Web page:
Satellite Search
Channels Search
Advance Search

Add daily news from to your site
Home Channel Updates Satellites Packages 3DTV HDTV Live TV (Stream) Live Radio (Stream) Free TV Free Radio Channels Directory Test Reports Master Codes Foot Prints Launches Stream Category FTA Sports About Us
Forum TV Radio Providers --- Satcom Teleport Satellite Operator Internet Providers Satellite Dealers Teletext Satmart Sat World Trouble Shooter FAQ Update Form Search Contact Us
Trouble Shooter offers to its valued customers, this precious service. If you have any queries about any thing related to the Satellite World, you can send your queries to :
March 2008

Q.1 : How I will watch free HDTV channels on my Arion receiver. I have 8 foot fiber dish antenna. Which satellites are transmitting free HDTV channels? (Imran Hussain, Dubai)

Ans: No standard MPEG2 FTA receiver will not decode HDTV signals. In fact if you try to tune to an HDTV signal with a standard receiver, in many cases the receiver will be very unhappy with that and lock up on you. It would be necessary to turn the receiver completely off (unplug it) and turn it back on after waiting a short time (30 seconds or so). If you want to view HDTV signals, you need an HDTV compatible receiver. These receivers are available but come with a rather hefty price tag. Also make sure that the signal you are trying to receive is indeed FTA. If not, then all bets are off.

Q.2 : There is a huge building near my apartment. I am not able to get good picture on my satellite TV. Is it possible to receive satellite signals through other way? (Imtiaz Iqbal, Karachi)

Ans: There’s not much you can do with the roofing tiles available today. But don’t give up right away, there is a solution with an absolute minimum signal loss. The antenna should be mounted as high as possible inside the roof. The angle of the roof should not deviate more than 45° from that or those satellites that you want to receive. One problem might be the wet snow on the roof in the spring. But there are solutions to this also. A roof heater or forced hot air will provide uninterrupted reception.

Q.3 : On my satellite receiver there are four LNB’s connected via a DiSEqC switch for reception of HOTBIRD, ARABSAT, NILESAT and the C-Band on ASIASAT. I want to receive a fifth satellite but where should the IF connection go? A friend suggested using a 0/12 volt switch but didn’t have much more advice to give. (Zahid Kamal, Quetta)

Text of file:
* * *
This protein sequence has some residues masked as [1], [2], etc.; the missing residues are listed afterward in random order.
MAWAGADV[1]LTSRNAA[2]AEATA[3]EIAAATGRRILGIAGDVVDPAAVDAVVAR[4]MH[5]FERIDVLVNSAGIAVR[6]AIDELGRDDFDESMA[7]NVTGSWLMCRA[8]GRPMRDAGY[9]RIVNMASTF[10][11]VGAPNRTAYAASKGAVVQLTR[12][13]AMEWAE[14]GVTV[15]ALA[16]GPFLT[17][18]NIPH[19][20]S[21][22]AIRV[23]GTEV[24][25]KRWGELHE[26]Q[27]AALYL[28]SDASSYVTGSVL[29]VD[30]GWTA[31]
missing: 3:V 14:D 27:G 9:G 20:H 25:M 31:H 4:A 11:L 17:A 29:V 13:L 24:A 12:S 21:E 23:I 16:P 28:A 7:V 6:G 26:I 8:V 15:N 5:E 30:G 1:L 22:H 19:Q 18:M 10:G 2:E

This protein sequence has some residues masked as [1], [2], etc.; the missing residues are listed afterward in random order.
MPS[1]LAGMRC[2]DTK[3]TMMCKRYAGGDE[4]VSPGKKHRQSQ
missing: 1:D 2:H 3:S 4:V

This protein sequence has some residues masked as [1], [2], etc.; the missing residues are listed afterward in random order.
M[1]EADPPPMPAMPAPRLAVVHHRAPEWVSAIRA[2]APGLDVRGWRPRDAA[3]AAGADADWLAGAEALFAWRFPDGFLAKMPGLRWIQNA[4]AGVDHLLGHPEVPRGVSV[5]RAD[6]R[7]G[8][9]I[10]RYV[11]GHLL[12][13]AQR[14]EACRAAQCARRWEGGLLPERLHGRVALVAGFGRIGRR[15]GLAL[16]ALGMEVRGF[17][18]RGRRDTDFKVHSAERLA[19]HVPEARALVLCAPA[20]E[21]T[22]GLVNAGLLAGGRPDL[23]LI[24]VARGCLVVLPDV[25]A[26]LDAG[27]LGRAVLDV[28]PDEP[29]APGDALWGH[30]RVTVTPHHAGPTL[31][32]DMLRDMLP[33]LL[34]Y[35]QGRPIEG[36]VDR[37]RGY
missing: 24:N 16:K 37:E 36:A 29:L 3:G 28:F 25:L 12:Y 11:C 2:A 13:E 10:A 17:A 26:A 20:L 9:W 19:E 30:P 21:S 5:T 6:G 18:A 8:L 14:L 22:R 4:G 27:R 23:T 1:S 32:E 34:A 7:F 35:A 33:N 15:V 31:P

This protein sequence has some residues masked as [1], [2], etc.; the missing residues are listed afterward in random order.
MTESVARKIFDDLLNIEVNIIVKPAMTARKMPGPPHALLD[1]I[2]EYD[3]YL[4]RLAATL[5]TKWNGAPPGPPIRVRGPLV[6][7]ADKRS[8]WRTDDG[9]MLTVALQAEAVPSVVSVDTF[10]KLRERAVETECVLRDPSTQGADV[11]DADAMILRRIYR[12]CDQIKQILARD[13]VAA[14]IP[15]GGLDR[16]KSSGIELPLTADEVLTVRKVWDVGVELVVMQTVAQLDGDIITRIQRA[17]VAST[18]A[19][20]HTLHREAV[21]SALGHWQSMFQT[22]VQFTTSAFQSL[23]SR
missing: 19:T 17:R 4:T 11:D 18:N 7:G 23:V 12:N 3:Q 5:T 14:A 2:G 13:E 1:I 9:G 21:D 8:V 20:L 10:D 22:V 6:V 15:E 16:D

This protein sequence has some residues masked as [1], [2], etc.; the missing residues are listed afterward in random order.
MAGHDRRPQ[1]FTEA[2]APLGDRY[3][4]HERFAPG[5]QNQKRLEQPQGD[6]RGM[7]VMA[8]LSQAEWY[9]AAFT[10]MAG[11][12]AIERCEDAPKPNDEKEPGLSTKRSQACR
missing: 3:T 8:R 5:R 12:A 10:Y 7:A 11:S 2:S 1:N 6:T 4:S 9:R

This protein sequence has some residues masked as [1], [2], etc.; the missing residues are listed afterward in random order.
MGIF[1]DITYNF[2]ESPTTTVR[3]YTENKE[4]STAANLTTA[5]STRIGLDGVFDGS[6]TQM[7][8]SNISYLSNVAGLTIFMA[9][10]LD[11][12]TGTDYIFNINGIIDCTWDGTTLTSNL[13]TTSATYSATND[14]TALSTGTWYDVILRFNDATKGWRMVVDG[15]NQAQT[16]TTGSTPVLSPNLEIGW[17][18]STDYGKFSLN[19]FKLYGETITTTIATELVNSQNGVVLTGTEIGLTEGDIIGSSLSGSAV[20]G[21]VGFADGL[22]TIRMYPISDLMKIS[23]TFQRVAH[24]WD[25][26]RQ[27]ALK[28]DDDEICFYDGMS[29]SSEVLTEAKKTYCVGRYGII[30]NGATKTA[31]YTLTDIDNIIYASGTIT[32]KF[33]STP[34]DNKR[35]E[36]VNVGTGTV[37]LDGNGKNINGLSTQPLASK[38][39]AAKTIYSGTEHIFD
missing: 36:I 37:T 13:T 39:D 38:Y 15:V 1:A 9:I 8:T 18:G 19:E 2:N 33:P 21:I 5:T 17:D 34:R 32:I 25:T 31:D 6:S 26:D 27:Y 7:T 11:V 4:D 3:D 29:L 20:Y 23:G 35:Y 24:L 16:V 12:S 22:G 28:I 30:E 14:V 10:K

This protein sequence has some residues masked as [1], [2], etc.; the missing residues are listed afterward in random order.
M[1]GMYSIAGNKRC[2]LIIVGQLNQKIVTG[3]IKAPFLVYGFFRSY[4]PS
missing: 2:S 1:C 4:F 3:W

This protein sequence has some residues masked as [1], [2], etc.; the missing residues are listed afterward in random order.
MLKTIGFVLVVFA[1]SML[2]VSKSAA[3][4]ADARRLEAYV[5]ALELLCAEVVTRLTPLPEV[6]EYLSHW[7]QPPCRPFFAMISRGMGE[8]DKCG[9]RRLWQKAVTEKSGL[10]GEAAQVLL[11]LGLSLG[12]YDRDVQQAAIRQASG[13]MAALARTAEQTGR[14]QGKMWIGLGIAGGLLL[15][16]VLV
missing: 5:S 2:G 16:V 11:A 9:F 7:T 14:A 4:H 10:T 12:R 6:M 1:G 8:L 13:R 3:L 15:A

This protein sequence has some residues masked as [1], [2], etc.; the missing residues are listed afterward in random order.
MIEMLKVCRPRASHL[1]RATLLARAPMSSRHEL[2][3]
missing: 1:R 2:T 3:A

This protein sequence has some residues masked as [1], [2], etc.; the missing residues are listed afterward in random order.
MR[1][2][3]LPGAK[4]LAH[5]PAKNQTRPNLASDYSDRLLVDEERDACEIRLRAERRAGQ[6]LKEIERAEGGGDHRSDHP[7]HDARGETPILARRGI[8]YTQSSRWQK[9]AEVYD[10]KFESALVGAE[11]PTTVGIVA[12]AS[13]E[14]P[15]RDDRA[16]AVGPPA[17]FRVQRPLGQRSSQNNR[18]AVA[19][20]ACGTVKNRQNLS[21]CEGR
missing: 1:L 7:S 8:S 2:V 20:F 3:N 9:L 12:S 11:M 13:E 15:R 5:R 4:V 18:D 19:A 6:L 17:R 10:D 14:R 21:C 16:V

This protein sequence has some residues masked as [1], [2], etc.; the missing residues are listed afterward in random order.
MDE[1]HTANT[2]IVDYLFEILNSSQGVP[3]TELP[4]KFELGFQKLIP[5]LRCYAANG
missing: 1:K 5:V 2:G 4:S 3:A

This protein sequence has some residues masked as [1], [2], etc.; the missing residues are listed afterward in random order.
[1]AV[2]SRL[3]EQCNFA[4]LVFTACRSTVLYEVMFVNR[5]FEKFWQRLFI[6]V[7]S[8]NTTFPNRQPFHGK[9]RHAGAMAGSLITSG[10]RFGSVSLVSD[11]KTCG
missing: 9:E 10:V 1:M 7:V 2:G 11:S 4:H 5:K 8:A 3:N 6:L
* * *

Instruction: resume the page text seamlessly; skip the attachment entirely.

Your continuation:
Ans: First of all you have to reach into your pocket and take out the cash you will need to buy a 0/12 volt switch and a second DiSEqC switch. Since you never really know what you will want to do in the future, I would invest in another 4-way switch so that eventually you can connect up to eight LNB’s. The power wire for the 0/12 volt switch is connected to the programmable switch output. The 0/12 volt switch has one IF output to the receiver and two IF inputs to which the two coaxial cables from the DiSEqC switches are connected.

Q.4 : Can you connect a wideband receiver or a scanner radio to a C-band or Ku-band LNB? If yes, what should we look out for? ( Raheem Dayaz, Peshawar)

Ans: : Another satellite spy is born! Unfortunately, there’s not all that much you can get from analog SCPC anymore. But if you feel comfortable playing in the digital world, you will be rewarded. LNB’s require one or two voltages, something that the scanner radio cannot provide. You can supply the necessary power externally but that would be too involved (you would need a small metal box with “F” connectors, a capacitor and a power supply). We will make it simpler. Your satellite receiver will serve as the control unit for the necessary voltages (with LNBF’s it is 13 and 18 volts